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Thomas W. H. Rolleston to Walt Whitman, 22 November [1883]

 syr_kc.00049_large.jpg see notes Feb 8 1889 '83 My dear friend and master—

I am at last able to send you the lecture, which I have now got published together with another by a friend of mine here, delivered before the same society. I hope it may do something, however little, towards making the L. of G.​ known here. If any American bookseller would like it, which is not, I suppose, very probable, he must write to the publisher, Tittman. We are selling it for 1 mark, which = I think a quarter of a dollar, about. I have sent a copy to Dr Bucke. Would you kindly transmit one to W. O'Connor? whose address I don't know. As to Dr Knortz, I fear it would be quite impossible to carry on the work of translation with him at such a distance. I have appended to my lecture a transl.​ of the Song of the Answerer, & in getting this  syr_kc.00050_large.jpgtranslation into final form, I was astonished at the amount of discussion it gave rise to, between myself & a German friend who looked over my proofs, showing that it would be quite impossible to carry on the work of translation with another person across the Atlantic. Besides I greatly doubt if he would go into it. His admiration for the L. of G.​ is decidedly qualified by objection to your system of punctuation, use of participles, &c., which matters seem to bother him more than they ought. His translations are sympathetic & effective for the poetic passages—but when he converts a word whose meaning is a little remote or unusual, he evades the difficulty. For instance, here is his rendering of a passage from the Mystic Trumpeter (st. 5).

—Blow again, Trumpeter! Take for thy theme The All-encloser, the Redeemer and Orderer— Love, pulse of the All, of sorrows & of joys,  syr_kc.00051_large.jpg The heart of man and woman; No other theme than love—immortalizing, all-embracing, self-surrendering Love.

On the whole I begin to fear that a complete translation is not feasible, at present. But I might possibly reckon on assistance enough to produce good renderings of, say, 8 or ten of the longer poems, which might then be published in a small book—& perhaps pave the way for something more: What would you think of this?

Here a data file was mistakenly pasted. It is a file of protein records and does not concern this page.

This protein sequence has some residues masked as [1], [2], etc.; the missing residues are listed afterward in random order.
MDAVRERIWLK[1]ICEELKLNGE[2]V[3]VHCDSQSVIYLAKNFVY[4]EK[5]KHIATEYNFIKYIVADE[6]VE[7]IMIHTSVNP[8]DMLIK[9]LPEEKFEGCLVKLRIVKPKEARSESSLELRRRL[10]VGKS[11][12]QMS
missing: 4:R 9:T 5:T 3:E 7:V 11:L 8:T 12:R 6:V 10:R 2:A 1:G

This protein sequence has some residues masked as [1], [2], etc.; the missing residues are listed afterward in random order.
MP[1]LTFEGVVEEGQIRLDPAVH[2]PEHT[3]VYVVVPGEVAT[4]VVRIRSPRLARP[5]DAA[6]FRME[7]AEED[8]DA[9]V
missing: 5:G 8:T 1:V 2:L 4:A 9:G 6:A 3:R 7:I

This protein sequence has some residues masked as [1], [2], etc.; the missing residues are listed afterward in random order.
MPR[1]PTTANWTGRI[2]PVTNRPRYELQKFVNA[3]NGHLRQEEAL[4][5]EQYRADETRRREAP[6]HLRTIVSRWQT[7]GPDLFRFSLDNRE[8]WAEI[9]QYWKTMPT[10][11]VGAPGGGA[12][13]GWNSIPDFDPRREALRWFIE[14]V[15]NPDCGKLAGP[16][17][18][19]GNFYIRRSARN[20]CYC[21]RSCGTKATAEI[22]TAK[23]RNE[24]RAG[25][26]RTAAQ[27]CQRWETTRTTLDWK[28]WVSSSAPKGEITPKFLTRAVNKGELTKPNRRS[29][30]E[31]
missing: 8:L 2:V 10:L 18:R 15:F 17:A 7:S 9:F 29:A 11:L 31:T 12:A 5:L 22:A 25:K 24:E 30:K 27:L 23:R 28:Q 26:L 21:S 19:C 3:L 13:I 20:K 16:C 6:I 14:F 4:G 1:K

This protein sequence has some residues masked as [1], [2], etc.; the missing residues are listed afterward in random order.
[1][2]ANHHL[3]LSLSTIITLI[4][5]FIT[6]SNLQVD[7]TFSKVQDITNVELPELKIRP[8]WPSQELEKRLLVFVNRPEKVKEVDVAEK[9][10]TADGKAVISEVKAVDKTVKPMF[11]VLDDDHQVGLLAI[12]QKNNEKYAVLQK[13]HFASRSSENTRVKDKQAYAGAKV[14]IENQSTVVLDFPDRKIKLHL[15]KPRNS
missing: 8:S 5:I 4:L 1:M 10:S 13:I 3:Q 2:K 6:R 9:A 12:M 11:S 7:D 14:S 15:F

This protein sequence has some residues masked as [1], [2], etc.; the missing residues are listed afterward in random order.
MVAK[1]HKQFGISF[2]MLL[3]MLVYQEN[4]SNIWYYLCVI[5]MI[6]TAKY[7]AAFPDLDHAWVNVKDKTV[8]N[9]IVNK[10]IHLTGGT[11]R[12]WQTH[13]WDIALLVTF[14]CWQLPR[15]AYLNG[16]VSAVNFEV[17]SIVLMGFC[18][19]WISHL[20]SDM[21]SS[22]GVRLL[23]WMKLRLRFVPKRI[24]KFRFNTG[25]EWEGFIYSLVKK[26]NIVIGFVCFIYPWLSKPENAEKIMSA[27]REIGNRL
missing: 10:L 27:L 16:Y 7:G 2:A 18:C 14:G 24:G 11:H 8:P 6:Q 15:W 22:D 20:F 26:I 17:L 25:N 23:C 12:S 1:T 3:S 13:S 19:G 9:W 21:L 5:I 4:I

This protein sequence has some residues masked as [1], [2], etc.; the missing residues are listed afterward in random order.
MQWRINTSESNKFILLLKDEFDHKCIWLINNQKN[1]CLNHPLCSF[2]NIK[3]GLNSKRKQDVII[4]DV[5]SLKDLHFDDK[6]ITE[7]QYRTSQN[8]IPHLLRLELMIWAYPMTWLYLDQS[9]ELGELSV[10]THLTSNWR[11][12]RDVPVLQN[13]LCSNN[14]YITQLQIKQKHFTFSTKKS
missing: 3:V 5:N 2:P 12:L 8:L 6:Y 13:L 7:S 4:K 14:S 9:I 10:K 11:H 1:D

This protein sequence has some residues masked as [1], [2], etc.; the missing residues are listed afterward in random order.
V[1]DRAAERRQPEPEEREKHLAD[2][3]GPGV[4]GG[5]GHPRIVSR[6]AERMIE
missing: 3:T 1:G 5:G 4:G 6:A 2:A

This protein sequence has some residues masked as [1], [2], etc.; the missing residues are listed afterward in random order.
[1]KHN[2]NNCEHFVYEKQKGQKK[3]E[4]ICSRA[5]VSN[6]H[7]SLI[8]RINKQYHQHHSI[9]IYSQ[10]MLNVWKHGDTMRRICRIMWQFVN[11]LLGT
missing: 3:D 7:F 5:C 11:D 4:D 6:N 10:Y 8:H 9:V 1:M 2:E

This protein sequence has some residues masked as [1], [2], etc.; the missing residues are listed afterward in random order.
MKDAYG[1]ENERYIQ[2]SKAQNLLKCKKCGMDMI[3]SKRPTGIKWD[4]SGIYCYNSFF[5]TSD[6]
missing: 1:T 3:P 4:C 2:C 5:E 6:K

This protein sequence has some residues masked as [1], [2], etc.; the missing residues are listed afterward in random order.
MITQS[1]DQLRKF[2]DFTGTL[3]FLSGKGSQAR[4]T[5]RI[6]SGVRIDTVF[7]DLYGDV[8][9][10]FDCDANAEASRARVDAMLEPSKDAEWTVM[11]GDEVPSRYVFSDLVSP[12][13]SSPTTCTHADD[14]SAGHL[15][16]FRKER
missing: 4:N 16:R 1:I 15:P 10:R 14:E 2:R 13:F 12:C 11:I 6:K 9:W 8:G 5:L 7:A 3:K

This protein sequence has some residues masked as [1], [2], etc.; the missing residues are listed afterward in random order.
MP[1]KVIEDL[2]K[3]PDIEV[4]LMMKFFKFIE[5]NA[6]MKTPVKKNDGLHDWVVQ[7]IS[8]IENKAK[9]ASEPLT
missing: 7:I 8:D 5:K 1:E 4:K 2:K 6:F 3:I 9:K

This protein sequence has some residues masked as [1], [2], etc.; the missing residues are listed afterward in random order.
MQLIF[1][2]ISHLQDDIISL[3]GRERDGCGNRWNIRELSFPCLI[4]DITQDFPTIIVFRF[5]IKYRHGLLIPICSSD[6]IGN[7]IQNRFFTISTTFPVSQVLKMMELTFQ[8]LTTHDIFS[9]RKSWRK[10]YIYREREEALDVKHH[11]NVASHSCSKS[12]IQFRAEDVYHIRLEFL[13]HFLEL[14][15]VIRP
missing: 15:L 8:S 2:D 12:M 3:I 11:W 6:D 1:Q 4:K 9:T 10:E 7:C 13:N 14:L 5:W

I am sending McKay a copy of the lectures & am asking him that we have a copy of the L. of G.​ with broad margins, if he has got one. The 1882 reprint is not very satisfactory in this way to me at least, as I like to make notes & references in the book.

Things are going badly in Ireland. The Govt is putting down meetings (of the National party) right & left, for no reason, & the people are getting very exasperated. I had hoped great things  syr_kc.00052_large.jpgfrom Gladstone's government, but that accursed Egyptian war opened my eyes finally to the mixture of hypocrisy & injustice which lie at the root of English policy. If you could only live in Ireland for a while, & see this sensitive, keen sighted, but helpless nation dragged about in the clumsy lurches of English Opportunism—seeing it all, knowing its own mind & ideal but condemned to incapacity for realizing it,—you would wish us God speed. And yet I did not always see my way to these views myself. Now I must close—I was very glad to hear of your health & pleasant circumstances, &c. in your last letter. May this one find it all unchanged.

Yours always TW Rolleston.
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